ANGLO Irish Bank's unguaranteed senior bonds plunged yesterday after Brian Lenihan said for the first time that banks' senior bondholder should suffer losses when banks are bailed out.
Anglo Irish bonds due to be repaid later this year fell from 71pc of face value to just 62 cent in the euro last night. The price is a new low, below even the levels prior to the EU/IMF deal last November. On Monday's 'The Frontline' on RTE, Mr Lenihan said the Government wants a "substantial discount" on the remaining €20bn of unsecured senior bank bonds that are not guaranteed by the State. He said achieving that had been blocked by the European Central Bank (ECB).
Anglo Irish Bank is seen as the riskiest bank and prices for other bonds held up in trading yesterday. Anglo Irish Bank's guaranteed senior bonds and even unguaranteed AIB and Bank of Ireland bonds were all unchanged last night, traders said.
Investor confidence in those names suggests the bond market believes losses will only be an issue on banks that have failed beyond redemption.
Mr Lenihan said that the Irish Government sought European agreement on extending losses to senior bondholders before the IMF/EU rescue deal was agreed. The idea was rejected by the ECB, he said.
The ECB fears that if senior lenders to an Irish bank suffer losses, financing to banks across the eurozone could freeze up.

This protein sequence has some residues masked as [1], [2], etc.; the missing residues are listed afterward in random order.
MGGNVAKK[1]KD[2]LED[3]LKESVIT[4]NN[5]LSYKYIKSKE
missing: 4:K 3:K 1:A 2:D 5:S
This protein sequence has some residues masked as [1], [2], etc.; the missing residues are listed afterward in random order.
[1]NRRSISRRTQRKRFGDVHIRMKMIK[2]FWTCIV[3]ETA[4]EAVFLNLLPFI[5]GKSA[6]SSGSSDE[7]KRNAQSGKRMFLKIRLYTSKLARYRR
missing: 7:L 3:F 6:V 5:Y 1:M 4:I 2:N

That would leave taxpayers and the ECB left to fund the sector.
Yesterday the minister said that despite "ongoing dialogue" on the issue, any agreement would have to be reached in an "European-wide context".
A spokesman for the Department of Finance said ECB opposition makes that possibility remote.
Though delivered with a caveat, Mr Lenihan's remarks still shocked traders and investors after he had previously insisted that senior bonds could never suffer a loss without endangering the banking system.
However, Ryan McGrath, a bond trader with Dolmen Securities, said Mr Lenihan's comments were more measured than initial reports had suggested.
He said the minister, Fine Gael's Michael Noonan and Labour's Joan Burton all disagreed with Sinn Fein's Pierce Doherty's view that bondholders should be burned out of hand.
"There is not really a significant shift in the minister's policy," said Fergal O'Leary, a director at Glas Securities.
"We interpret his comments as being supportive of voluntary buybacks and exchanges, but not of coercive action that would force losses on senior bondholders."
Mr Lenihan previously forced "burden sharing" on the less secure subordinated bonds of Anglo Irish Bank.
Meanwhile this week, Denmark moved closer to being the first European Union country to allow senior bondholders of a bank to take a hit on a failed investment.
Amagerbanken, exited a government guarantee scheme without repaying senior bonds. They now look certain to suffer haircuts.